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Rex and his phone with the power to control minds through texting scare up a horrifying tale of revenge in TXTme Book 2. Rex has used the power of the device to wipe his memory of its existence, but its power lives on in his subconscious, tormenting him with the understanding of why his first attempts at exacting revenge met with such painful results:
(Excerpt from TXTme Book 2)
Rex dropped to his knees and dragged his fingers through the tightly packed dirt. Then he scraped harder and scooped handfuls of soil into his palms. He pushed the loose dirt aside and plunged his hands back in. He dug until his fingertips met something solid. The light of long-dead stars pinpricked the sky.
He cleared the dirt from around the object until his fingers could slide under it and free it from its earthly prison. It was a thin, solid slab of crafted stone and fit neatly in his palm. He wiped it clean on the leg of his jeans and raised it close to his eyes to see the surface was like obsidian, reflecting his face back on him. When he tilted the surface away, the stars above came into view as if he held the ancient sky itself.
What was it? Why had it called out to him?
Something rose in the silence of the night like a distant voice carried on the breeze. He almost thought there were words.
He studied his find. The surface was the same on both sides.
Then more words. Words, but not words. A chill danced up the curve of his spine. The light of the stars began to fade in the sky until a black canvas hung overhead. Clouds passed over the moon, giving it a wink, and the world dimmed around him.
He waited, ears straining against the silence, listening. Then it came again on the ether, a cold gust against his skin accompanied it. Goosebumps erupted. This time the words were words, a soft voice on the air.
“I know,” it said.
Rex turned around in a circle quickly, searching in the night for the source of the words that must be meant for him. He was met with nothing but the mute landscape.
Then he heard it again, more clearly this time.
“I know what you’ve done.”
He stared at the object in his hand. It sounded as if the voice were coming from it, but that was impossible, it was as solid as stone.
“What do you mean?” Rex said with a hollow inflection, certain there were no ears to receive his words.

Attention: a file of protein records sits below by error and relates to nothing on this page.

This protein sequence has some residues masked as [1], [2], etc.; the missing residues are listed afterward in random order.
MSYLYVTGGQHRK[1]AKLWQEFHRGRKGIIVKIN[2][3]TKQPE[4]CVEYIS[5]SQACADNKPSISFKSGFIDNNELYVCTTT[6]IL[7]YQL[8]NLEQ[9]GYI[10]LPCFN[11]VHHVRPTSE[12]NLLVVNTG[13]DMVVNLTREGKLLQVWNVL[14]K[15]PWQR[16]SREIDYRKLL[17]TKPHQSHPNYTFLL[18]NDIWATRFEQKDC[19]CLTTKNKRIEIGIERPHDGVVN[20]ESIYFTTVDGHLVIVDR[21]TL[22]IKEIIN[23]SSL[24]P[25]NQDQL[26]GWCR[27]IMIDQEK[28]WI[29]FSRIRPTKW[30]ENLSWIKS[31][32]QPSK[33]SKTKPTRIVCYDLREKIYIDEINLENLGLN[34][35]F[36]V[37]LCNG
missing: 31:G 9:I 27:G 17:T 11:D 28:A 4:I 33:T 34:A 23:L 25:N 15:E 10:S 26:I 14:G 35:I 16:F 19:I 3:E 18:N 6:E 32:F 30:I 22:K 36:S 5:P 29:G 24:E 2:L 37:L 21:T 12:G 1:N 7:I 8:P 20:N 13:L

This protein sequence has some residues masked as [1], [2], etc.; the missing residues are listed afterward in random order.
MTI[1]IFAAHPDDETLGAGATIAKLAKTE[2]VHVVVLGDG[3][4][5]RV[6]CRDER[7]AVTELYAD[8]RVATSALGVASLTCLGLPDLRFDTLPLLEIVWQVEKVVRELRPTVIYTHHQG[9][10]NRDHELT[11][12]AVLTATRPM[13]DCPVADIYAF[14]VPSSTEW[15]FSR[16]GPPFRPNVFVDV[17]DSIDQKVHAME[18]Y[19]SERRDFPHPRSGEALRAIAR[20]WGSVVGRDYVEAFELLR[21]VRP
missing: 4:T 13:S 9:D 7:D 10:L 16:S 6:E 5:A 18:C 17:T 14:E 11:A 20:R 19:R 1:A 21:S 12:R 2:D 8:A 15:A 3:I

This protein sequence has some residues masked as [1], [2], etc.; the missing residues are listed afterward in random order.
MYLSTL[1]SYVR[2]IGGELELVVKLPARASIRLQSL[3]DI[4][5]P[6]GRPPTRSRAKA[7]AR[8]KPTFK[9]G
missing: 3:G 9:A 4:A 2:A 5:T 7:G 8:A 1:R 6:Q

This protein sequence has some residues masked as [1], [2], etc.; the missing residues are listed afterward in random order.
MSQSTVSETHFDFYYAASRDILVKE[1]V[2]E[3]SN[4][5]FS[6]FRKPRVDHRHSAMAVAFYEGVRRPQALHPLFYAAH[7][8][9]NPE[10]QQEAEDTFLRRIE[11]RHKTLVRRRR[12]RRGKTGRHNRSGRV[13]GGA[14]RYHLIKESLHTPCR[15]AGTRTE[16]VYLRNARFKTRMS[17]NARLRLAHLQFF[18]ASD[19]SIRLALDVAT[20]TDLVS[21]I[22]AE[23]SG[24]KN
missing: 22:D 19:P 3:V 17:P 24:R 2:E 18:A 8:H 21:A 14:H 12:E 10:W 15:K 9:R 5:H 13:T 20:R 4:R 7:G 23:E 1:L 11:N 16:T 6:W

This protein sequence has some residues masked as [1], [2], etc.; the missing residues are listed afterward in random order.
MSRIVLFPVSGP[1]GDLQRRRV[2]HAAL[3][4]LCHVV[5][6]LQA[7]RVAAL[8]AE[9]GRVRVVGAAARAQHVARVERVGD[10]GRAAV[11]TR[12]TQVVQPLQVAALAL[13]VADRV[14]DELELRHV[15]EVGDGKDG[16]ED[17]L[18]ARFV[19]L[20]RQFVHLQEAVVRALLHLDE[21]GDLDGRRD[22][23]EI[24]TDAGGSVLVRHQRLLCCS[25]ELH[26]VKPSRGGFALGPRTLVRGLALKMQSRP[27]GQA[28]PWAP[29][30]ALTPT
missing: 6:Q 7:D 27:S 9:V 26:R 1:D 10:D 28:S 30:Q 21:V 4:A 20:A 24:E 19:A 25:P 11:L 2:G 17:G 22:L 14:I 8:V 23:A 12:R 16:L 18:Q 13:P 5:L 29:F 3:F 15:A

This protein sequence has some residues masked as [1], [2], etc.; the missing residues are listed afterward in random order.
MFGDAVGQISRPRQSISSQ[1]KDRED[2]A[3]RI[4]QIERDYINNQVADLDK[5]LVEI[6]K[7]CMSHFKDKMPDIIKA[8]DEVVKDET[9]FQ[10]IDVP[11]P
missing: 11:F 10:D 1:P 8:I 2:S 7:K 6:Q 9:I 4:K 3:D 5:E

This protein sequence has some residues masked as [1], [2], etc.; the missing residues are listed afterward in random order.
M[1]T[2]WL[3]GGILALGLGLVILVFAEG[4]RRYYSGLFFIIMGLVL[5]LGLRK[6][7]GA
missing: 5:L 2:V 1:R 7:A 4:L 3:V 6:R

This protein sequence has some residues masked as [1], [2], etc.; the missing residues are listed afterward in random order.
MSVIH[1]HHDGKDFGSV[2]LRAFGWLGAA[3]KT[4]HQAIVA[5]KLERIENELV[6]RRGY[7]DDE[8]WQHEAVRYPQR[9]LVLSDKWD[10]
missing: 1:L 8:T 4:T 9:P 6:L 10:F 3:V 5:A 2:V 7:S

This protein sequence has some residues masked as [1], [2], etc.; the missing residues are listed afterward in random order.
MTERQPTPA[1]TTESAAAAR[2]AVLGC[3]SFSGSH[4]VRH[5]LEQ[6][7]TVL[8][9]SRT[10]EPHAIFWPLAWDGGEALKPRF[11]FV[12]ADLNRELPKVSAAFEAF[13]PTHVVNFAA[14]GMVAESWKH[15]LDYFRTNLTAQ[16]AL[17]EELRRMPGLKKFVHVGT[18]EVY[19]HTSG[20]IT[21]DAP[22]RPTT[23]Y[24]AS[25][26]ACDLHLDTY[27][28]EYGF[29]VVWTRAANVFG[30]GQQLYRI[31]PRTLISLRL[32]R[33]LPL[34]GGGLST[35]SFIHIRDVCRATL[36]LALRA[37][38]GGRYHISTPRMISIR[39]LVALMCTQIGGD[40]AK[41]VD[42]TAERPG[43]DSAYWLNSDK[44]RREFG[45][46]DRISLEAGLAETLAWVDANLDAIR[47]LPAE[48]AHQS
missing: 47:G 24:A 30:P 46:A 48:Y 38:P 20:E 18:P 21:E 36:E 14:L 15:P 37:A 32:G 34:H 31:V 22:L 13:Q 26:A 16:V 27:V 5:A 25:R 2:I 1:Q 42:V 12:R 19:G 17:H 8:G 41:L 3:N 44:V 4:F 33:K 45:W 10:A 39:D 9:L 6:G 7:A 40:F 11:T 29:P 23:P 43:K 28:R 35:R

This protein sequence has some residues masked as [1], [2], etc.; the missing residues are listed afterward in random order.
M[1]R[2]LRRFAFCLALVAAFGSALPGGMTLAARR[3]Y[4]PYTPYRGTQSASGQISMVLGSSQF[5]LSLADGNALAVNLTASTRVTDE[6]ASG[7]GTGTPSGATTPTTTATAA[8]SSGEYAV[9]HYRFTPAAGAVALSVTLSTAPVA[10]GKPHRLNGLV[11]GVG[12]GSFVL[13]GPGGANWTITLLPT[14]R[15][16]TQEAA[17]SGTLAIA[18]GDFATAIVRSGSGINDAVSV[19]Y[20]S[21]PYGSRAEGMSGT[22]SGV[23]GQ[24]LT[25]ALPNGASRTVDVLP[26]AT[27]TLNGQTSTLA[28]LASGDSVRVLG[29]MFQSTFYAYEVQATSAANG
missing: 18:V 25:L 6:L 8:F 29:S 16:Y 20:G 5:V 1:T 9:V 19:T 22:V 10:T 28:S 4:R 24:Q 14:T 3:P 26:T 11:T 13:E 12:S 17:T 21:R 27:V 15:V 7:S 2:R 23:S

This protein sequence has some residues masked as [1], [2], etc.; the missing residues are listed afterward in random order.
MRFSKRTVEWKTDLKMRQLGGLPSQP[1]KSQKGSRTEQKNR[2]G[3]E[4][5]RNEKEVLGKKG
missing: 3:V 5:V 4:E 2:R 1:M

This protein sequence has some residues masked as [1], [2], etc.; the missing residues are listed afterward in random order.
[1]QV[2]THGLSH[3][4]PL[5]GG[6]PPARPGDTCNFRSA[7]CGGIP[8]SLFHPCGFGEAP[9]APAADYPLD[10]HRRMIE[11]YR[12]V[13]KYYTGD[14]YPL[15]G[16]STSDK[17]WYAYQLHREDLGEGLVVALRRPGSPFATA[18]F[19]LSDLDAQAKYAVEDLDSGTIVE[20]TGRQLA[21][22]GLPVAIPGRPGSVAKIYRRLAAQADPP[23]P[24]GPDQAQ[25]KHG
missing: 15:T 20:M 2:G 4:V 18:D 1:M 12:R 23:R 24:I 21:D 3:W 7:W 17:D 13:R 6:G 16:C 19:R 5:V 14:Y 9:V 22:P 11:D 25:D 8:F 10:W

Another gust blew across the flat basin and the whisper rose in the air to become words once again.
“Fate bequeathed you great power, and you squandered its gift on petty conquest.”
“Who are you?” he said, eyes darting from the stone to the dark brush around him and back. “How are you doing this?”
“You know who I am.”
“No, really, I don’t. How are you doing this? Is it a trick?” He ran his fingers along the edges over the front and back faces of the stone looking for a speaker or a microphone.
“The power you were given is no trick.”
“What power? What are you talking about?”
“You know the power of which I speak.”
“No — no, I don’t. Why do you keep saying I know? I don’t know.”
“The power to have everything you ever wished for.”
“I don’t understand.”
“You must reclaim that which you have given away.”
Rex held the stone so he saw his face in its reflection once more and watched his mouth move as he gave in to his disbelief.
“Okay, so let’s say I had, as you say, the power to have everything I want. Why would I give it away?”
“But if I had everything I wanted, why would I be weak?”
“In the human family there are two forms of man. Those beset by compassion, caring, and sympathy, those with love in their hearts — the weaker of the species — the other form is unburdened by these traits — the dominant strain, the ones who rule others, those who shape the world, mold history. You are of the first group.”
“Because I have feelings?”
“It is within my power to relieve you of this weakness.”
“And how is that? What’s this power you keep talking about, anyway? You still haven’t told me — other than just having what I wish for. What power can make that happen?”
“The power to control others.”
“Control them how? How did I lose it — and how do I get it back?”
“I am forbidden to answer these questions.”
“Forbidden? What? Why? You started this and now you’re going to shut up on me?”
“I am bound by my own power not to say any more.”
“Your own power? This doesn’t make any sense.”
“By my master’s command I am bound.”
“Who’s your master?”
“You would not remember even if I told you.”
“Okay, so tell me, then. I have to know — even if I won’t remember.”
“Is it not obvious to you?”
“No, it’s not. Tell me: Who is your master?”